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TVS Motor Company Limited, which is part of TVS Group, manufactures motorcycles, scooters, mopeds and auto rickshaws in India. Wikipedia.

Hazra S.,TVS Motor Company | Sensarma P.,Indian Institute of Technology Kanpur
IET Renewable Power Generation | Year: 2011

This study presents a detailed investigation on self-excitation of a squirrel-cage induction generator (SCIG) used in a wind energy conversion system. Air-gap flux of the SCIG is gradually built up through controlled current injection from a voltage source converter (VSC), connected directly across its stator terminals. Dc voltage of the VSC is ramped from a small initial value, which is the rectified output of the small terminal voltage developed because of remanent magnetism. Increase in air-gap flux increases generator terminal voltage and output power which further increases the dc bus voltage. The field-oriented control method is appropriately applied both for control of voltage build-up as well as dynamic transients. The critical factors deciding this collaborative excitation are analysed and sufficient conditions are derived analytically. System modelling and analytical results are validated through numerical simulation and verified on a 2.2kW laboratory prototype. © 2011 The Institution of Engineering and Technology. Source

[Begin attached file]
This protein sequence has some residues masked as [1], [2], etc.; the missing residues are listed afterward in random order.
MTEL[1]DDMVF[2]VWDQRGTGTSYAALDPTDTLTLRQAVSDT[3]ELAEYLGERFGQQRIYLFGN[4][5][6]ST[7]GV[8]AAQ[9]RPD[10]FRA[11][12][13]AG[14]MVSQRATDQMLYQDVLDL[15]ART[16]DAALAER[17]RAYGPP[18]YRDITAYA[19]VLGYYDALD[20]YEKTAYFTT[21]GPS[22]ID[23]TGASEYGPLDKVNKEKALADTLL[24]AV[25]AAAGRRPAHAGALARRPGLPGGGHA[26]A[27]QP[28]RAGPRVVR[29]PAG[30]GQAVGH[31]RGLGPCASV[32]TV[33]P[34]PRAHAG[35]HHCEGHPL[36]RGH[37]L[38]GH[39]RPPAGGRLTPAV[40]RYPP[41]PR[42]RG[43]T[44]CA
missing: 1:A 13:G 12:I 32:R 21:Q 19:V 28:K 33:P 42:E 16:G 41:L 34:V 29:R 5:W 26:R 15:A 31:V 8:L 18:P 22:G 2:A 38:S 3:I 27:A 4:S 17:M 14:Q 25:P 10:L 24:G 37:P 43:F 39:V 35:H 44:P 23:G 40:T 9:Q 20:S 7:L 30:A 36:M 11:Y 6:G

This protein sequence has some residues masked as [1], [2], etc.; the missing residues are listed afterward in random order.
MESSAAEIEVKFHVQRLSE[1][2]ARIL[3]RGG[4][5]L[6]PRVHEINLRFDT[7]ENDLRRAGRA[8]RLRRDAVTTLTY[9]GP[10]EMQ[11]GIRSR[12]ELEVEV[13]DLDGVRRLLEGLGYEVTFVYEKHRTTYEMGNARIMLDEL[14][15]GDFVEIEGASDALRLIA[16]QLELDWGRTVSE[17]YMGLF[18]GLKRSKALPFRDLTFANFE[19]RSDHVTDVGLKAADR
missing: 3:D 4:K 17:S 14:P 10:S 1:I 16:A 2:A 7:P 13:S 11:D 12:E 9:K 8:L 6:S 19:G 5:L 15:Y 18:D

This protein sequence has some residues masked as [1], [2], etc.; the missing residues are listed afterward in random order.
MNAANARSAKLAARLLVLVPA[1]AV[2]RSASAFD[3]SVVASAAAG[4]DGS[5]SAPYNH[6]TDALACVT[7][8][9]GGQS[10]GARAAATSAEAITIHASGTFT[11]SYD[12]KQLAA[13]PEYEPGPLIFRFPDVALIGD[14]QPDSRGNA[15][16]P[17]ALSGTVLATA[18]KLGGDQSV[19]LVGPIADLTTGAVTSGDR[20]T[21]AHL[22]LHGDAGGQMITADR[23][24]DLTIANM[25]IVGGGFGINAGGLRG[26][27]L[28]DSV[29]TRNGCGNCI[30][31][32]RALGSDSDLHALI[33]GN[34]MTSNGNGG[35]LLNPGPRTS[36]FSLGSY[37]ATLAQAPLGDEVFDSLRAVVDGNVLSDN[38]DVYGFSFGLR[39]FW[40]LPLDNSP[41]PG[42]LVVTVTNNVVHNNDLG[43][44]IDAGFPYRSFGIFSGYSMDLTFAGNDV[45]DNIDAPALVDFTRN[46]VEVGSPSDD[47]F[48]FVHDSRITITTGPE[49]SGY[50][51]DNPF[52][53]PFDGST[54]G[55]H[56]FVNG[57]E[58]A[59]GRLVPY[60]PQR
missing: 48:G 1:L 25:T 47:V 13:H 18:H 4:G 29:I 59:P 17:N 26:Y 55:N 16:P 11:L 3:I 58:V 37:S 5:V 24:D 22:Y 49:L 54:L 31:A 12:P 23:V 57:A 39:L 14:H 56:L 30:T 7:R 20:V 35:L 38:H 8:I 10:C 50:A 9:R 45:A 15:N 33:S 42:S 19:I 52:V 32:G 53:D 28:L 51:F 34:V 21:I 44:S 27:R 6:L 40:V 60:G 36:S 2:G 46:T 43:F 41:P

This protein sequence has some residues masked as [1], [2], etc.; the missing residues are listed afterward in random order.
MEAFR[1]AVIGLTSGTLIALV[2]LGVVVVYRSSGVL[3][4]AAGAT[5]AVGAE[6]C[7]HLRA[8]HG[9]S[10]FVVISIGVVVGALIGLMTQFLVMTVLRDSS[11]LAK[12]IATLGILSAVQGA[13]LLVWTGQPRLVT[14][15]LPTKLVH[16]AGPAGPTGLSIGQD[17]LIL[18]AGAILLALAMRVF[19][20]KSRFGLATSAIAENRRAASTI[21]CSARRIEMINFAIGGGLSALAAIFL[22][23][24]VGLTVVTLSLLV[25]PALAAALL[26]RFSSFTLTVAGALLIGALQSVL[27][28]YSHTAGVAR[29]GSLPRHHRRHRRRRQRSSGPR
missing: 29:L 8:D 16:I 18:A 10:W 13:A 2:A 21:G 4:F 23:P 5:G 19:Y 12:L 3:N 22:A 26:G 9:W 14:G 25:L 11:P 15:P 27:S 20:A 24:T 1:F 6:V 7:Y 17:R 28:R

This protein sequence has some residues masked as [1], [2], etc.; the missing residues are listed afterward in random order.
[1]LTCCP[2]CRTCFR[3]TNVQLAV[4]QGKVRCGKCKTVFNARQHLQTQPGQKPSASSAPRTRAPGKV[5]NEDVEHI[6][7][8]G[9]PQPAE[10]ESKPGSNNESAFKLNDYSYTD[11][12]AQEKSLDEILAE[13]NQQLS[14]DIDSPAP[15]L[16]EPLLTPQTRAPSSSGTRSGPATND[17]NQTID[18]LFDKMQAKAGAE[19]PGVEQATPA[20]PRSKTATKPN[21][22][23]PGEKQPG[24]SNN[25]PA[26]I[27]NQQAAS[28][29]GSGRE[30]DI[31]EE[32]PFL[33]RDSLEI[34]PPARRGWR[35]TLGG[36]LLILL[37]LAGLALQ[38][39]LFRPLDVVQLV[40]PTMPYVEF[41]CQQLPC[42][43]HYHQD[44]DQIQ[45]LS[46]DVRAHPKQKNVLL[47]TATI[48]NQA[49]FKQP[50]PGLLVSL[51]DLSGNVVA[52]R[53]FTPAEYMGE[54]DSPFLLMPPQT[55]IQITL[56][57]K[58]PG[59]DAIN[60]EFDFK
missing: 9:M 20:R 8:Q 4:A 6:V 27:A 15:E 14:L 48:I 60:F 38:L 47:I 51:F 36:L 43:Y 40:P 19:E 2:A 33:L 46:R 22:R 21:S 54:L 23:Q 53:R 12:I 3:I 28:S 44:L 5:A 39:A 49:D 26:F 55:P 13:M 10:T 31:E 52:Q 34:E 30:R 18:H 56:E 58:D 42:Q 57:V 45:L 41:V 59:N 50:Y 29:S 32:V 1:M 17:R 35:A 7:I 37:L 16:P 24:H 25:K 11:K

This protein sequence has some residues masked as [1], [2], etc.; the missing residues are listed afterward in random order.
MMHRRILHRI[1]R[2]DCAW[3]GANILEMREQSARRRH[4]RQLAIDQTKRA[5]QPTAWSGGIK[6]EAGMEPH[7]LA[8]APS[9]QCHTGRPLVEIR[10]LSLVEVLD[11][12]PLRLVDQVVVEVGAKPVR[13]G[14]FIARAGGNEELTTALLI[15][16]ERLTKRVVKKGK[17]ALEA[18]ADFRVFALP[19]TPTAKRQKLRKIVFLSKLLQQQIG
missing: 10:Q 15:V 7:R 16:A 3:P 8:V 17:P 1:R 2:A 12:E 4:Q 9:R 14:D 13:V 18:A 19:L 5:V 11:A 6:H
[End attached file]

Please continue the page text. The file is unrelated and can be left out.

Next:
Krishna A.S.,Indian Institute of Technology Madras | Mallikarjuna J.M.,Indian Institute of Technology Madras | Kumar D.,TVS Motor Company
Applied Energy | Year: 2016